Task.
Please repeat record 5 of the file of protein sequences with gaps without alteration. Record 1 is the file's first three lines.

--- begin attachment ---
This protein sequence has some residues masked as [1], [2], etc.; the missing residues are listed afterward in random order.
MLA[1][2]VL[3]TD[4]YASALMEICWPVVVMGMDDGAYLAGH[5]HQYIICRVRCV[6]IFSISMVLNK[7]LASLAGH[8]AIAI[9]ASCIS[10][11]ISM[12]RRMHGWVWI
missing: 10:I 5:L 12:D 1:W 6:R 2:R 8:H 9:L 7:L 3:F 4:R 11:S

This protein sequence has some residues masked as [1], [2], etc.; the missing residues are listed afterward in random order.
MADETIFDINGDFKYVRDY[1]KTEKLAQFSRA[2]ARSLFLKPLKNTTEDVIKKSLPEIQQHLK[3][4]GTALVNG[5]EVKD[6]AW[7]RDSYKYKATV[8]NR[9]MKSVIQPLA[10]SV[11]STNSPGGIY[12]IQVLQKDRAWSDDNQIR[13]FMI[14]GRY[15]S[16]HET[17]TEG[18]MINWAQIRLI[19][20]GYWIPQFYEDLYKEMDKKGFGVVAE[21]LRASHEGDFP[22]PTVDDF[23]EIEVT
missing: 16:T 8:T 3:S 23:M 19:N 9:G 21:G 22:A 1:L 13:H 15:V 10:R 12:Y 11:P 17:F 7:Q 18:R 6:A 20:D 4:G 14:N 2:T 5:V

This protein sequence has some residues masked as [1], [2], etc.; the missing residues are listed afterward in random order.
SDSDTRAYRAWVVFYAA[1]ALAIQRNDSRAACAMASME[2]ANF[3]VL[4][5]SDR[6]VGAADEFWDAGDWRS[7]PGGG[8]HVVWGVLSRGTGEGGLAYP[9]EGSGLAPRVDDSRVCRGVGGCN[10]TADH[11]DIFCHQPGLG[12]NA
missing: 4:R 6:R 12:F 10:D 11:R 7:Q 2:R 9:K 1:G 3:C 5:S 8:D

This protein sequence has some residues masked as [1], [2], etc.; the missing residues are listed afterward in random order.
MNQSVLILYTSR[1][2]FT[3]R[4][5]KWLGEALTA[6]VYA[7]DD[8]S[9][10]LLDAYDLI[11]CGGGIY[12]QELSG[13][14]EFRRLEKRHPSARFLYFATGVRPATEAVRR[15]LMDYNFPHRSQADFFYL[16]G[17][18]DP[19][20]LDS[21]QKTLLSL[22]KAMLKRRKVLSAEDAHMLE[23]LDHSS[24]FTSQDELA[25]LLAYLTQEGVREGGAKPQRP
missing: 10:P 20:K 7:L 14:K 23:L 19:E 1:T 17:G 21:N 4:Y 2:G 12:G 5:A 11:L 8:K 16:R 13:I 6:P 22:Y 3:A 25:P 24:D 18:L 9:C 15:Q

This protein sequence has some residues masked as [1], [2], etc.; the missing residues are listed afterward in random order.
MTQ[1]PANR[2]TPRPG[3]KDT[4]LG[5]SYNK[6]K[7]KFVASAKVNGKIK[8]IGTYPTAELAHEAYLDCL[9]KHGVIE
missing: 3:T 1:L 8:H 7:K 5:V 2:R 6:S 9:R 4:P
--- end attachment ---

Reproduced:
This protein sequence has some residues masked as [1], [2], etc.; the missing residues are listed afterward in random order.
MTQ[1]PANR[2]TPRPG[3]KDT[4]LG[5]SYNK[6]K[7]KFVASAKVNGKIK[8]IGTYPTAELAHEAYLDCL[9]KHGVIE
missing: 3:T 1:L 8:H 7:K 5:V 2:R 6:S 9:R 4:P